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Narco News 2001

February 15, 2001

Carlos Fuentes Speaks

on Friday's Bush-Fox Summit

"There is only one solution to this terrible scourge that affects us all: legalize the use of drugs, or decriminalize it"

Carlos Fuentes, award-winner writer and philosopher ("The Old Gringo," among other titles), offered his advice to Presidents George W. Bush, of the United States, and Vicente Fox, of Mexico, when the two meet in Guanajuato, Mexico, on Friday.

Fuentes, in a February 9th column in the national daily Reforma of Mexico City, cited the drug issue as one of the major agenda items of the presidential summit - Bush's first foreign policy trip as president.

Fuentes called, as most Mexican leaders do, for, "eliminating the insulting annual certification and de-certification process," saying that it "would be the first step towards improved anti-narcotics collaboration."

But the Panamanian-born Fuentes, a naturalized Mexican citizen, went even further in his counsel: "The importing country (the US and its forty million drug addicts) cannot judge or condemn the countries (Colombia and Mexico) that are merely responding (Long live the free market!) to U.S. demand."

And Fuentes cited Fox's own Secretary of State Jorge Castaneda (who like US Secretary of State Colin Powell, at last summer's Republican National Convention, has sharply criticized the war on drugs), in offering a way out of the bi-lateral narco-trafficking problems. "Beyond this outrageous oversimplification," said Fuentes, "lie the proposals Jorge G. Castañeda put forth some time ago: we should evaluate what has worked and what hasn¹t worked in current policies and think about how markets and pricing mechanisms could make trafficking less lucrative, thereby reducing profits and corruption."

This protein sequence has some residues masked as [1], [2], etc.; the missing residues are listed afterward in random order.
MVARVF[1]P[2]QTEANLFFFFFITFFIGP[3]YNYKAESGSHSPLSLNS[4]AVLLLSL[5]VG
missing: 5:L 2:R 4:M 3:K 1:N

"U.S. demands regarding drug lords and their mafias in Mexico should be matched by (hitherto weak) U.S. action against the drug lords and the mafias in the United States."

"In the end," concluded Fuentes, "as I see it, there is only one solution to this terrible scourge that affects us all: legalize the use of drugs, or decriminalize it. The problem is that this must be, without exception, a global decision. The advantage is that, although there will continue to be drug addicts, no one will get rich on their misfortune. When Franklin D. Roosevelt ended prohibition against alcohol in 1932, there were still drunks, but the Al Capones disappeared."

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